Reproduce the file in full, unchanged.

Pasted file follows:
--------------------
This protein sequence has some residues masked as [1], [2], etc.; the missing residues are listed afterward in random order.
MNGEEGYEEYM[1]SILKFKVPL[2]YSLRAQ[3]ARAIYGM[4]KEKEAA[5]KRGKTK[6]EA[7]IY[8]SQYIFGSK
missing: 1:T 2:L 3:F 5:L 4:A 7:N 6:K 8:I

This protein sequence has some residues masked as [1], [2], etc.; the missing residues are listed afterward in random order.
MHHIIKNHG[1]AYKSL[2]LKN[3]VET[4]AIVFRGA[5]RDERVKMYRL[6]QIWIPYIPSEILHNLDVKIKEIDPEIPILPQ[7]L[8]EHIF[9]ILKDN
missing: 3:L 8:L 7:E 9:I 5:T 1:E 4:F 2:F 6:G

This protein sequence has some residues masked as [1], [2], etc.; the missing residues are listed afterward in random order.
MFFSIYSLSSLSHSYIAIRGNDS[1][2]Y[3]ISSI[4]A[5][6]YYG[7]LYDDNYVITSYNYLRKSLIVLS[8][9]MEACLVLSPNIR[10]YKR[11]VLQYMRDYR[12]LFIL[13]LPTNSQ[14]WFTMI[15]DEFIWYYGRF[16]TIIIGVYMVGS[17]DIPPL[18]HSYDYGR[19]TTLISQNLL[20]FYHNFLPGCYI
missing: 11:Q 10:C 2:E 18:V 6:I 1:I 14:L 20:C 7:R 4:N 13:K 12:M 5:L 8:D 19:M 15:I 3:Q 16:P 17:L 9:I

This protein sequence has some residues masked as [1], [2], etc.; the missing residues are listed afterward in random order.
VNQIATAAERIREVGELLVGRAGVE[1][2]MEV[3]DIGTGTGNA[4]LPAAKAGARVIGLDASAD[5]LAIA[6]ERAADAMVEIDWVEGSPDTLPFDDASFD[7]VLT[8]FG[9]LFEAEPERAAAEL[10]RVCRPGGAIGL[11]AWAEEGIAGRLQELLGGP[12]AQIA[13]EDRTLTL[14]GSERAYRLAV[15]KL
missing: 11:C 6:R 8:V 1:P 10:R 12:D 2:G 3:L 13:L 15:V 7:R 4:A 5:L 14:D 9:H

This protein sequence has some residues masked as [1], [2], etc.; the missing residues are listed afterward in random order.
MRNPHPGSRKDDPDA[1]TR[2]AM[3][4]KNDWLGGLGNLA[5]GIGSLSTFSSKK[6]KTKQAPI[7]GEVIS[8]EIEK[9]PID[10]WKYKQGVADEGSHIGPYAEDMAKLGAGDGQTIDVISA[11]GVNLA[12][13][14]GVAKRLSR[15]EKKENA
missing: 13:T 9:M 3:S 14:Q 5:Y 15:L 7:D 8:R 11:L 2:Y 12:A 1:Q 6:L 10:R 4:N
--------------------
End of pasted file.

This protein sequence has some residues masked as [1], [2], etc.; the missing residues are listed afterward in random order.
MNGEEGYEEYM[1]SILKFKVPL[2]YSLRAQ[3]ARAIYGM[4]KEKEAA[5]KRGKTK[6]EA[7]IY[8]SQYIFGSK
missing: 1:T 2:L 3:F 5:L 4:A 7:N 6:K 8:I

This protein sequence has some residues masked as [1], [2], etc.; the missing residues are listed afterward in random order.
MHHIIKNHG[1]AYKSL[2]LKN[3]VET[4]AIVFRGA[5]RDERVKMYRL[6]QIWIPYIPSEILHNLDVKIKEIDPEIPILPQ[7]L[8]EHIF[9]ILKDN
missing: 3:L 8:L 7:E 9:I 5:T 1:E 4:F 2:F 6:G

This protein sequence has some residues masked as [1], [2], etc.; the missing residues are listed afterward in random order.
MFFSIYSLSSLSHSYIAIRGNDS[1][2]Y[3]ISSI[4]A[5][6]YYG[7]LYDDNYVITSYNYLRKSLIVLS[8][9]MEACLVLSPNIR[10]YKR[11]VLQYMRDYR[12]LFIL[13]LPTNSQ[14]WFTMI[15]DEFIWYYGRF[16]TIIIGVYMVGS[17]DIPPL[18]HSYDYGR[19]TTLISQNLL[20]FYHNFLPGCYI
missing: 11:Q 10:C 2:E 18:V 6:I 1:I 14:L 20:C 7:R 4:N 13:K 12:M 5:L 8:D 19:M 15:I 3:Q 16:P 17:L 9:I

This protein sequence has some residues masked as [1], [2], etc.; the missing residues are listed afterward in random order.
VNQIATAAERIREVGELLVGRAGVE[1][2]MEV[3]DIGTGTGNA[4]LPAAKAGARVIGLDASAD[5]LAIA[6]ERAADAMVEIDWVEGSPDTLPFDDASFD[7]VLT[8]FG[9]LFEAEPERAAAEL[10]RVCRPGGAIGL[11]AWAEEGIAGRLQELLGGP[12]AQIA[13]EDRTLTL[14]GSERAYRLAV[15]KL
missing: 11:C 6:R 8:V 1:P 10:R 12:D 2:G 3:L 13:L 15:V 7:R 4:A 5:L 14:D 9:H

This protein sequence has some residues masked as [1], [2], etc.; the missing residues are listed afterward in random order.
MRNPHPGSRKDDPDA[1]TR[2]AM[3][4]KNDWLGGLGNLA[5]GIGSLSTFSSKK[6]KTKQAPI[7]GEVIS[8]EIEK[9]PID[10]WKYKQGVADEGSHIGPYAEDMAKLGAGDGQTIDVISA[11]GVNLA[12][13][14]GVAKRLSR[15]EKKENA
missing: 13:T 9:M 3:S 14:Q 5:Y 15:L 7:D 8:R 11:L 2:Y 12:A 1:Q 6:L 10:R 4:N